On behalf of Nam Tai, it was said that as a matter of Chinese banking practice, the mere fact that a Chinese bank had made a demand for repayment was enough to put the company in financial peril, because such a demand would be recorded on a public credit system and would result in all of the other banks making demands. Furthermore, it was said that where a Chinese bank issues a notice ‘reserving its rights’ as to demanding repayment, in practice this was to be treated as a threat that a demand for repayment was imminent. Nam Tai had received a number of such notices.

In those circumstances, Nam Tai argued that the PIPE was the only way of ensuring its survival. Whilst other forms of fund-raising, such as a bond issue, or rights issue, were allegedly considered, Nam Tai’s financial situation was said to be so grave that only a rapid private placement would suffice to reassure the banks. This argument was rejected by the Judge.

Instead, the Judge accepted the arguments put forward by IsZo, to the effect that the allotment had been made for an improper purpose and should be set aside. The decision turned on the Judge’s firm rejection of the evidence given by the directors to the effect that their purpose in approving the allotment had been to deal with an alleged ‘liquidity crisis’.

Having heard their cross examination, the Judge considered that the directors’ real purpose in procuring the allotment had been to ensure that the proposed resolutions to change the board could be defeated. In accordance with well-established principles, it was held that this attempt to shift the balance of power as between different members of the company was was not a proper purpose for the exercise of the power to allot shares: see Howard Smith Ltd v Ampol Petroleum Ltd [1974] AC 821. It followed that the directors had breached their duty under section 121 of the BVI Companies Act 2004.

On the basis of the finding that the directors’ true purpose had been to confer de facto control of the general meeting upon Kaisa, the decision that there had been a breach of the proper purposes doctrine was entirely orthodox. More noteworthy was the Judge’s approach to the consequences of that breach.

In particular, the Judge held that as a matter of BVI law the allotments pursuant to the PIPE were void, as opposed to being merely voidable. This reflected the outcome in Howard Smith v Ampol, but bucks the trend apparent in more recent English authorities (albeit not cases specifically concerning allotments of shares) of treating improper actions as voidable, not void; see, e.g. Eclairs Group Ltd v JKX Oil & Gas plc [2013] EWHC 2631 (Ch). Ultimately, this point did not matter in the present case because, as the Judge made clear, there were no grounds upon which to refuse to set aside the allotments in any event.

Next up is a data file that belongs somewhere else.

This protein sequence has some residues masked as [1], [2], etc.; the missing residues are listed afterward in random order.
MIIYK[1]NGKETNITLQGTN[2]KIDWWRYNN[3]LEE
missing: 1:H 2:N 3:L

Greater Sail, as the principal recipient of shares under the PIPE, also put forward certain defences to be relied upon in the event that the directors were found to have breached their duties. Specifically, Greater Sail argued that even if the shares had been allotted for an improper purpose, the allotment should not be set aside because it was a bona fide purchaser for value without notice of the wrongdoing. The Judge rejected this argument on two bases: first, as a matter of law, it was held that the defence simply was not available where a decision to allot shares was impugned on grounds of breach of directors’ duties, and secondly, as a matter of fact, Greater Sail was unable to discharge the burden of establishing that it had acquired the shares without notice of wrongdoing, not least because it had failed to call either of its two directors as a witness.

Greater Sail also sought to invoke the ‘indoor management rule’, whereby a company is not permitted to call in aid some defect in its internal procedures for delegating authority as against a person who has dealt with the company in good faith. This principle is given statutory form in the British Virgin Islands under section 31 of the BVI Companies Act 2004. This argument was also rejected, for the simple reason that it was not the company that was seeking to impugn the allotment, but another shareholder, IsZo. Further, and in any event, Greater Sail could not bring itself within the operation of the rule because of the level of knowledge that it had about the PIPE.

The Judge also briefly addressed the issue that might arise if, contrary to his findings, the improper purpose of conferring voting control upon Kaisa / Greater Sail had not been shared by all of the directors who had voted in favour of the PIPE. The law as to the correct approach where different directors having different purposes is not settled, but the Judge indicated that he would still have set aside the allotments. The Judge, relying upon certain dicta of Murray Rosen QC in Re Last Lion Holdings Ltd [2018] EWHC 2347 (Ch), stated that any directors that proceeded on the footing that there was a liquidity crisis, would have acted on a false basis, having been led to do so by the conduct of Nam Tai’s chairman, Dr Tam, who had been principally responsible for orchestrating the PIPE. In those circumstances, it would be wrong to uphold their decision to approve the PIPE.

 

Barristers
Martin Moore QC
Edward Davies QC
Ben Griffiths